Fake Medication is a Global Problem
Fake medication - that is, those that fail to meet quality standards - is a global problem, threatening not just public health but important advancements in medicine as well.
A team of scientists reported in The American Journal of Tropical Medicine and Hygiene that in global studies of about 17,000 drug samples, up to 41 percent of specimens failed to meet quality standards. Among the collection is an article describing the discovery of falsified and substandard malaria drugs that caused an estimated 122,350 deaths in African children in 2013. Other studies identified poor quality antibiotics, which may harm our health and increase antimicrobial resistance - a problem that currently has developed nations like the United States utterly surrounded.
What's more, these kinds of poor quality medicines could undermine decades of successful efforts to combat HIV/AIDS, malaria and tuberculosis, researchers say. However, new methodologies are being developed to detect problem drugs at the point of purchase and show some promise for stopping this global pandemic.
"This problem continues to spread globally, creating an even greater challenge to cooperation among stakeholders, many with limited resources," study co-editor Joel Breman, senior scientist emeritus at the National Institutes of Health's Fogarty International Center, said in a statement. "The need is urgent for collaboration among those with expertise in policy, science, technology, surveillance, epidemiology and logistics, in order to secure global supply chains."
"Today's medical-product landscape blurs the line between domestic and foreign production," added former US Food and Drug Commissioner Margaret Hamburg, "drawing attention to the need for global quality and safety oversight to prevent patient exposure to falsified products."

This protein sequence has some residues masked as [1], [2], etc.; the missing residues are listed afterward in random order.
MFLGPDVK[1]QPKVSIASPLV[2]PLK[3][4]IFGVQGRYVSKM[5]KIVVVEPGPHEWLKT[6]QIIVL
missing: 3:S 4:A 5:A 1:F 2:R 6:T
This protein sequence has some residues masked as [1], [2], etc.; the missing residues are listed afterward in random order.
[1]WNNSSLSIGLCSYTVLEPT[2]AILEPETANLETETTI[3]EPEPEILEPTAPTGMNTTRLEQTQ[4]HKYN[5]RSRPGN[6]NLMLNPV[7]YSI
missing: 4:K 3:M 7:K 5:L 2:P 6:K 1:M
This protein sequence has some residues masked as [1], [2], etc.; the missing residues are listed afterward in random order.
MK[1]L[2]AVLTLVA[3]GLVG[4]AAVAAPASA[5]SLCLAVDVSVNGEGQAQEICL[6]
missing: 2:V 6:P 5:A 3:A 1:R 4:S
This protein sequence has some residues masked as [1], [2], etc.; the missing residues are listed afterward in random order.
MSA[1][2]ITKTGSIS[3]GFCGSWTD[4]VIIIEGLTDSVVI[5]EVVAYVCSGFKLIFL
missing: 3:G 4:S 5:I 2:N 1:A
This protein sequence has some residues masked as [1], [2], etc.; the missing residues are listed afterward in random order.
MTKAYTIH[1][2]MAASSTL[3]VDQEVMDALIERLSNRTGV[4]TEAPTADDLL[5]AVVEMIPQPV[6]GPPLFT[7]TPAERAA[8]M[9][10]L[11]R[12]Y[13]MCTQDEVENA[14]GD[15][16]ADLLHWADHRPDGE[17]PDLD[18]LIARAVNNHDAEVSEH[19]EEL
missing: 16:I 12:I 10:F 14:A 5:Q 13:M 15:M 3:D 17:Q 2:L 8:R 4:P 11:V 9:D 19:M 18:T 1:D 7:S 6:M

During the research, scientists inspected the quality of about 16,800 samples of anti-malarials, anti-tuberculosis medicines, antibiotics and anti-leishmaniasis drugs. Sadly, it turns out that nine to 41 percent of them failed to meet quality specifications.
"The pandemic of falsified and substandard medicines is pervasive and underestimated, particularly in low- and middle-income countries where drug regulatory systems are weak or non-existent, as shown by field studies in the supplement," explained Jim Herrington, who was involved in the research.
However, there is hope that soon this fake medication may come to an end. Already new ways for testing drug quality are emerging, including simple paper-based test cards and fluorescent and luminescent techniques. Though, researchers recommend a more proactive approach, such as an international framework and the adoption of stricter national laws against drug counterfeiting.
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